Jenna Cardinale

5 Poems

An Adaptation

I did not disable
your shining gratitude.

You were unstable
and crude. You

pressed into the sunburned
parts of me.

Called me prude.
But this was just a fable

about the necessity of quietude.
So I learned to be shrewd,

to feud as if I'd earned it.
I was never rude.

An overturned table
maintains the mood.

Creating a New Stitch

I would never commit suicide
by tumbling out
my open kitchen window.

It faces the alley—
Who really wants
a muffled spectacle?

Some of the islands
strung together here
would then be gone.


I watch her open
into a tuba—
Empty, reflecting
and not made
for rhythm.

She makes me
as uncomplicated
as a match.

I am struck
by her silence,
by the look of her.

The Empty Plymouth

For Weldon Kees

The left-open locks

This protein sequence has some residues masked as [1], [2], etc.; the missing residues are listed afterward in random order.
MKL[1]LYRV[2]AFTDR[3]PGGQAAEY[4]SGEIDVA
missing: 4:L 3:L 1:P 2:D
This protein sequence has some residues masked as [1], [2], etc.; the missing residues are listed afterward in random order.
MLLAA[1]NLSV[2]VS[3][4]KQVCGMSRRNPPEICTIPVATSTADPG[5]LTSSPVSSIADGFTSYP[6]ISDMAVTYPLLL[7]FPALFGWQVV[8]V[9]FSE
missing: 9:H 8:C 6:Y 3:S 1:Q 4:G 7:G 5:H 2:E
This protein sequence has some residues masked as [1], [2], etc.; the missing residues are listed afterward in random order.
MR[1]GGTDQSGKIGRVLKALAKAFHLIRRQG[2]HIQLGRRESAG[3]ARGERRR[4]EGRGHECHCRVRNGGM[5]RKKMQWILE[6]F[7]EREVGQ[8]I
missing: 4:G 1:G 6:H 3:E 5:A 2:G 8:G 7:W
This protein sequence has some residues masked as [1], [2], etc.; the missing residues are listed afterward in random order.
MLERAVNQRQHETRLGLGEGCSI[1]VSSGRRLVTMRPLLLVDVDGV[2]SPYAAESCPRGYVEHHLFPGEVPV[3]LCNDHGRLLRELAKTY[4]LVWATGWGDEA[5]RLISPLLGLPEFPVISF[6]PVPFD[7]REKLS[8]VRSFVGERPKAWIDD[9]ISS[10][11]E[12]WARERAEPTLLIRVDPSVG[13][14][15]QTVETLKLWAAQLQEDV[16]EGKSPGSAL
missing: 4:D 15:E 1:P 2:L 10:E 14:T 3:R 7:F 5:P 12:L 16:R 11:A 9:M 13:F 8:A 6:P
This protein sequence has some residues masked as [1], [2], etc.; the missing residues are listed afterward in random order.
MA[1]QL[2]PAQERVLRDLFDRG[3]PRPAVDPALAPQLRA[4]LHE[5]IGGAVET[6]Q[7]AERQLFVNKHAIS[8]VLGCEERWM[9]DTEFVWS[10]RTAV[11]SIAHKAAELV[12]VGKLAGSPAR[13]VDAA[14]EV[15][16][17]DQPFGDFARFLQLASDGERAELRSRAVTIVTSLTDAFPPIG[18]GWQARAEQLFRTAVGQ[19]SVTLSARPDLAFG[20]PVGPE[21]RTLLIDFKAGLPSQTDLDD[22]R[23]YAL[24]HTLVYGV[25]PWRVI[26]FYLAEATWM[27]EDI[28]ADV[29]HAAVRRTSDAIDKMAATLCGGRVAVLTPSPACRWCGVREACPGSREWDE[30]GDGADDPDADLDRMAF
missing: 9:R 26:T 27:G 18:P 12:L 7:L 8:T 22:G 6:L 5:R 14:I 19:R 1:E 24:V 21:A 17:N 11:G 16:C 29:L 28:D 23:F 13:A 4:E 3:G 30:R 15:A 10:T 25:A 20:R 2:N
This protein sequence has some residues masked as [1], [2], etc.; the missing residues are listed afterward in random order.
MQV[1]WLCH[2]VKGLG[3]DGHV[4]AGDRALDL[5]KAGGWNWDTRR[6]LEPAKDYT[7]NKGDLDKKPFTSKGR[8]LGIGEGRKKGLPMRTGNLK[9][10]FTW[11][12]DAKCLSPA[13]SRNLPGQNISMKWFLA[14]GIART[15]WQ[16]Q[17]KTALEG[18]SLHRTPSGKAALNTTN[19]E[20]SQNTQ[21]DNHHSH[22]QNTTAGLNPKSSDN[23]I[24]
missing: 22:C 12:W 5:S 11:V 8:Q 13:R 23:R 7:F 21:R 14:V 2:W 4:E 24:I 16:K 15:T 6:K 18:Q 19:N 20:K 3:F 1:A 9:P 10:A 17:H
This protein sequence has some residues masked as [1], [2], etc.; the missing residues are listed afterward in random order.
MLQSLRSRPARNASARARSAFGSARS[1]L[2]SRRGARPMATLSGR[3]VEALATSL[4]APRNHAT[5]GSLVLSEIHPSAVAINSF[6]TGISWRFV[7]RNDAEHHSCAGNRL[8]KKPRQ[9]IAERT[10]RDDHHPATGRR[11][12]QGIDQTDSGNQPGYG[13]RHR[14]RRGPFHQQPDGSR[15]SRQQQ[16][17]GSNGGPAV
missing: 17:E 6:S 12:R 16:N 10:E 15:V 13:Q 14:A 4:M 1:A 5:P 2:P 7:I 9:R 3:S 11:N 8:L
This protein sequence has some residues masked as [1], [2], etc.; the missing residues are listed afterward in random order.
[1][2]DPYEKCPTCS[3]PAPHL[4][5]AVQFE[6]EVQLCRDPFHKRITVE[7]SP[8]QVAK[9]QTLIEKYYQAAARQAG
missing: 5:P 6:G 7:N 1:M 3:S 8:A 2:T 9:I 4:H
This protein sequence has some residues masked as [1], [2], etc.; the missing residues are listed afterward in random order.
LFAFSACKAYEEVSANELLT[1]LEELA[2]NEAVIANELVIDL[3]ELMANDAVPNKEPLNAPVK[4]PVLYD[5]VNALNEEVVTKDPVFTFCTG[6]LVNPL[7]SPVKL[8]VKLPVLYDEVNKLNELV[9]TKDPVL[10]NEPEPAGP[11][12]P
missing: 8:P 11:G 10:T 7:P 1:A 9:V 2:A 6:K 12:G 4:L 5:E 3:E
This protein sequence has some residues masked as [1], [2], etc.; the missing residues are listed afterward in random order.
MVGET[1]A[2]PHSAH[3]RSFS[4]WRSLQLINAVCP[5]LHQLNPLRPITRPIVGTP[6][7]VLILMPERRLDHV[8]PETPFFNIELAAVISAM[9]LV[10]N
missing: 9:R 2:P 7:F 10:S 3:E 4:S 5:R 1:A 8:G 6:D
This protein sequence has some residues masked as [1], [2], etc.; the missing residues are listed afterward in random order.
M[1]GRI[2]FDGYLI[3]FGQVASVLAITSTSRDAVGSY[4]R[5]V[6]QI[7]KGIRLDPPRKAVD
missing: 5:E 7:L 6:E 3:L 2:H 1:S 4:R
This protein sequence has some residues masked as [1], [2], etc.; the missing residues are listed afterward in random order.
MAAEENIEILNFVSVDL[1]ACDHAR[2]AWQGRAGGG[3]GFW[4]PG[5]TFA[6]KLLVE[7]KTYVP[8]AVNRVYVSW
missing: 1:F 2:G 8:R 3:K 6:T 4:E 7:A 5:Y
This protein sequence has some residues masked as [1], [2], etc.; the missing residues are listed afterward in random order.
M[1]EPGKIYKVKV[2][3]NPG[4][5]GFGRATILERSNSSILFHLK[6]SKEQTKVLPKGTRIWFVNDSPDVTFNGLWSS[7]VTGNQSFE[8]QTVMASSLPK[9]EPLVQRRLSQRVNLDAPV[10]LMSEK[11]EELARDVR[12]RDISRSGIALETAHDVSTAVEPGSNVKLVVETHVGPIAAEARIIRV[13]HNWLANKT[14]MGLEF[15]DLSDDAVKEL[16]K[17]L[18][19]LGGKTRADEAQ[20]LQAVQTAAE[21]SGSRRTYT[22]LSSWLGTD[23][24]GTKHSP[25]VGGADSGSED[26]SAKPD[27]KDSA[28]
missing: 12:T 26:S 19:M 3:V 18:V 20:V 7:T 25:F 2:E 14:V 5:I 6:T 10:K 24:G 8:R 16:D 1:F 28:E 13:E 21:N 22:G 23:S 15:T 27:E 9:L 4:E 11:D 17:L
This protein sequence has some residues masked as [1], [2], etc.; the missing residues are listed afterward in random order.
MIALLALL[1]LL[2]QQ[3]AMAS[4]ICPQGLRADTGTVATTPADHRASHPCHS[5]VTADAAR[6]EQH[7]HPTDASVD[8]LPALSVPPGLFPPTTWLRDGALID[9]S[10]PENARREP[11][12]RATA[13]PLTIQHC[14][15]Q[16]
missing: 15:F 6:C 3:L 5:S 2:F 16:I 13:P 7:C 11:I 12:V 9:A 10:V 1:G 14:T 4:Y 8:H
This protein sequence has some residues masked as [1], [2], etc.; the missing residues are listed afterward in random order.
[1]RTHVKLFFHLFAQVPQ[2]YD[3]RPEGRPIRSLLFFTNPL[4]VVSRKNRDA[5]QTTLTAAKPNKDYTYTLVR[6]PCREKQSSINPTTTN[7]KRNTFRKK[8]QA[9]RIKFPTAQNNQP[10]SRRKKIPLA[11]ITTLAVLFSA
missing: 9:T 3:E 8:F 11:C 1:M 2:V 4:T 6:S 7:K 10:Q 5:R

are mammoth.

There are fewer
peacocks and colors.

The clocks keep
on like hollow

rocks. There are ninety
trees he could have

crept up. Maybe
in Mexico he'll find

safety behind shades,
blue bruises on his knees.

After Sex With A Stranger

There is suddenly so much
laughter. So much
laughter that we know
not what to do with it.

We try to turn it
into a microphone
so that we might be
able to tell
each other something.

But I know I, at least, never
had any interest
in hearing anything.

Jenna Cardinale is the author of Journals (Whole Coconut Chapbook Series, 2006). She teaches poetry writing at an experimental public high school in New York City, where she lives.